Final words – Moderators, I greatly appreciate the time you put in and what you do.  Seriously.  You help keep a lot of crap and spam away from our inboxes and notifications.  I implore you, however, to remember what the intent of LinkedIn is, and with that in mind apply the rules of your discussion groups to maximize dialogue for the benefit of your members.

  • Thank you.

<no marketing message posted here>

Timothy Riecker, CEDP

Speed Networking

Last week our local chamber of commerce, of which my company – Emergency Preparedness Solutions – is a member held an event called speed networking.  Admittedly, prior to the announcements for said event, I had never heard of it.  Of course we’ve all heard of speed dating – and have even seen it on TV and in movies (i.e. Hitch) – where men typically circulate through an orderly room of women, having only a few minutes to ask questions about each other and perhaps make a love connection.  Speed networking is quite similar.

Representatives of various businesses and organizations were arranged opposite each other within a room (sadly, not the swanky, stylish room you witnessed the speed dating occurring in Hitch), having only two minutes to give their elevator speech and another two to listen to the pitch of the person across from them.  You both exchange business cards and any other materials you might have (I had a flyer highlighting our business continuity services).  At the ring of the bell everyone on one side of the table moved down a seat.

It was a pretty neat opportunity.  Two minutes isn’t long, and depending on the level of interaction, sometimes wasn’t long enough.  It was a very fast paced, near exhausting, activity.  In the end, I met with about twenty businesses and organizations.  With some there was clearly interest, with others – not so much.  But that’s how things go in the business world.  I was a bit disappointed that I didn’t get to meet with the other business representatives who were the ‘movers’, as I was.  I’m not sure how they would make that work… likely some complex algorithm of some sort which is well beyond my understanding.  Still, it was an engaging opportunity to meet with these businesses and pitch my services.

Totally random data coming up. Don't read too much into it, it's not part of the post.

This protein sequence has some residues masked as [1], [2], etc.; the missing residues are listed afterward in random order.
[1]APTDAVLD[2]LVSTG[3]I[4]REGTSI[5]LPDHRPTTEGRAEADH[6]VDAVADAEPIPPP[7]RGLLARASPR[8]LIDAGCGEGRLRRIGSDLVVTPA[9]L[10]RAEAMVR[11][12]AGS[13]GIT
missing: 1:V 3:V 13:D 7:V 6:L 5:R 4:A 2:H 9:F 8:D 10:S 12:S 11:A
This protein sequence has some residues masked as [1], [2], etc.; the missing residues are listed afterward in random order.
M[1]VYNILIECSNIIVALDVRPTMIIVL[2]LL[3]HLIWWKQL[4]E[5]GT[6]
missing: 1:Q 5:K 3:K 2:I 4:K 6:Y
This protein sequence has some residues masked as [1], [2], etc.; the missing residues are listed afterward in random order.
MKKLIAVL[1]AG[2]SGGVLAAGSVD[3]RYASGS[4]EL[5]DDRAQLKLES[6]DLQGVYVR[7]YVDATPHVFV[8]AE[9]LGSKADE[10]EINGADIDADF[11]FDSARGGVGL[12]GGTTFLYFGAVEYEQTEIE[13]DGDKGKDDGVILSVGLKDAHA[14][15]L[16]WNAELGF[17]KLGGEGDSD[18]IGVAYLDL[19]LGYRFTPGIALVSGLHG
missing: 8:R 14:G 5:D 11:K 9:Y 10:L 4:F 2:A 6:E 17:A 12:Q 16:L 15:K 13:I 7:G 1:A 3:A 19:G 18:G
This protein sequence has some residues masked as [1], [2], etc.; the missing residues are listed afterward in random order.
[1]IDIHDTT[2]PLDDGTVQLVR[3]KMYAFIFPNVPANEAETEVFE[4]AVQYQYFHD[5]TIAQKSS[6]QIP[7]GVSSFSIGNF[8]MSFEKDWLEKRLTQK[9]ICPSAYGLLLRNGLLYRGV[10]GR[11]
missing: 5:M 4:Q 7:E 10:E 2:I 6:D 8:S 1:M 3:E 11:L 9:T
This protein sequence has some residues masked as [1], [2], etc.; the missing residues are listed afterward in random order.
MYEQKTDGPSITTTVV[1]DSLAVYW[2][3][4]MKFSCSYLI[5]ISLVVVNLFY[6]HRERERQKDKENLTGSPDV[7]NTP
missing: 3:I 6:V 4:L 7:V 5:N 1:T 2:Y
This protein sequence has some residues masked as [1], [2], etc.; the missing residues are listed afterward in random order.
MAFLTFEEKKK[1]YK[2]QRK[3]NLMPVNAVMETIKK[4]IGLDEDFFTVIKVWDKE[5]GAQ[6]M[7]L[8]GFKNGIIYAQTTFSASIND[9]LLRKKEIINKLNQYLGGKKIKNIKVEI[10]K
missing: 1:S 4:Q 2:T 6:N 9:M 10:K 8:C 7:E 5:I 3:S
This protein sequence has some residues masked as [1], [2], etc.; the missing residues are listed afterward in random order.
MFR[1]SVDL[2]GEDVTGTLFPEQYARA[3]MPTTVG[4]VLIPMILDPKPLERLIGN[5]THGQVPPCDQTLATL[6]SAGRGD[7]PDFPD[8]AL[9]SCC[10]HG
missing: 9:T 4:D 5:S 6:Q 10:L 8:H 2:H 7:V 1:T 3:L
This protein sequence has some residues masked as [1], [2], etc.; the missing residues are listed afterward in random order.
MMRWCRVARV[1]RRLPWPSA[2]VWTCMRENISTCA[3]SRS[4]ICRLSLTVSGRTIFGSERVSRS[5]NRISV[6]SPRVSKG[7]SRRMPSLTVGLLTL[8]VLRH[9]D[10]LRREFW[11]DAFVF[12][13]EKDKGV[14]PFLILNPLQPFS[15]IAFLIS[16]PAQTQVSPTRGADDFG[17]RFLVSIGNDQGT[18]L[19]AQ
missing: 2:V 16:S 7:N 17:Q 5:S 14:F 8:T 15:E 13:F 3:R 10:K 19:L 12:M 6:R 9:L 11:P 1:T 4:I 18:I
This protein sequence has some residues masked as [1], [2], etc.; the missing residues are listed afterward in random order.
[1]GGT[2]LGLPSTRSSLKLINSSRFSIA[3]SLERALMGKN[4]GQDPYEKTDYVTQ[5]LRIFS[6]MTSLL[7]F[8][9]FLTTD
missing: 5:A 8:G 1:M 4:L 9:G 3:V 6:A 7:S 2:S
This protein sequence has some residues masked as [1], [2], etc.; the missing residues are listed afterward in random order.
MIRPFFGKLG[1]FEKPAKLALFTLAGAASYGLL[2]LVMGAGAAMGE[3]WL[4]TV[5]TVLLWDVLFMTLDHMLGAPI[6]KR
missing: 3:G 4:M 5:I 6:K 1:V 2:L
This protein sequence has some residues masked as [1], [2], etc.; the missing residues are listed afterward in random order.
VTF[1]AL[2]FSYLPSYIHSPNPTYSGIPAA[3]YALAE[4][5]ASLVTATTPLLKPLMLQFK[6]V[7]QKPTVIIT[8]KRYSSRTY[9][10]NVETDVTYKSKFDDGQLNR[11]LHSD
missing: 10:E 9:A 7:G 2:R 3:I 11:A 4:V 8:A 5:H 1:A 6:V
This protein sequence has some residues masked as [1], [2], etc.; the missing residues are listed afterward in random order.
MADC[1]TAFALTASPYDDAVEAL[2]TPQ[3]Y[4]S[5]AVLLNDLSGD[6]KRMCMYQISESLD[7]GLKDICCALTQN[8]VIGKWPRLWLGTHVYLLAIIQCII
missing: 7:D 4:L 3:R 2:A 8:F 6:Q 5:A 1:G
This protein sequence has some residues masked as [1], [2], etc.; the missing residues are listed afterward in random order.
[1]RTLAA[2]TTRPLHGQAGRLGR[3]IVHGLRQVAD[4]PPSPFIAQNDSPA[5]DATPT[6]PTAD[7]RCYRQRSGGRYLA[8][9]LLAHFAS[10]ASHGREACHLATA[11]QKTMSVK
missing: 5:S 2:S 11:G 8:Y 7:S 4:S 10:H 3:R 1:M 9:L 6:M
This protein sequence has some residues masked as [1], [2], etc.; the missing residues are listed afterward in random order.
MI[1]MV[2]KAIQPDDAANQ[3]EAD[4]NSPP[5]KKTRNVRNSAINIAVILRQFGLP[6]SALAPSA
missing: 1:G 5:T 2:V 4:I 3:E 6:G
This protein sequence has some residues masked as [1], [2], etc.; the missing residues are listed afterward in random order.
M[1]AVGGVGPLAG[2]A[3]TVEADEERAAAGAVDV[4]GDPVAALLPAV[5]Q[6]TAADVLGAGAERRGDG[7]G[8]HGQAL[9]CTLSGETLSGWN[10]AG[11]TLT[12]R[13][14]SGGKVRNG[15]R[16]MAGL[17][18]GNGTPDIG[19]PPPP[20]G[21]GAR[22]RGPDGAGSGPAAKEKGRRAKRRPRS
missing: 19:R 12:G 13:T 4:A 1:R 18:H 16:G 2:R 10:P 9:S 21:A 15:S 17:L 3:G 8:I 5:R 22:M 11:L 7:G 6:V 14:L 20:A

I’ve been to quite a few business networking events, all of which seem to be a bit awkward as people tend to gravitate to those they know.  You hate to break into a conversation at the risk of being rude or appearing overly pushy.  Once in a while you’ll get introduced to someone, which is the best opening, but that’s a fairly rare occurence.  The structure of the speed networking forces you to engage with someone new, and you are both there for the same purpose – what a great idea!  There was even someone attending who I have met with several times before to discuss partnering up and making mutual referrals.  Since we already knew what the other did, we took the opportunity to discuss what our next steps would be, which included a meet and greet with their top clients – score!

If you ever have an opportunity to take part in one of these events, I strongly encourage you to do so.  It’s a great deal for small businesses, especially new ones.  They are fun, engaging, and the best bang for your buck in terms of meeting people.  FYI – the chamber charged $10 for the event, which included lunch.  How can you go wrong?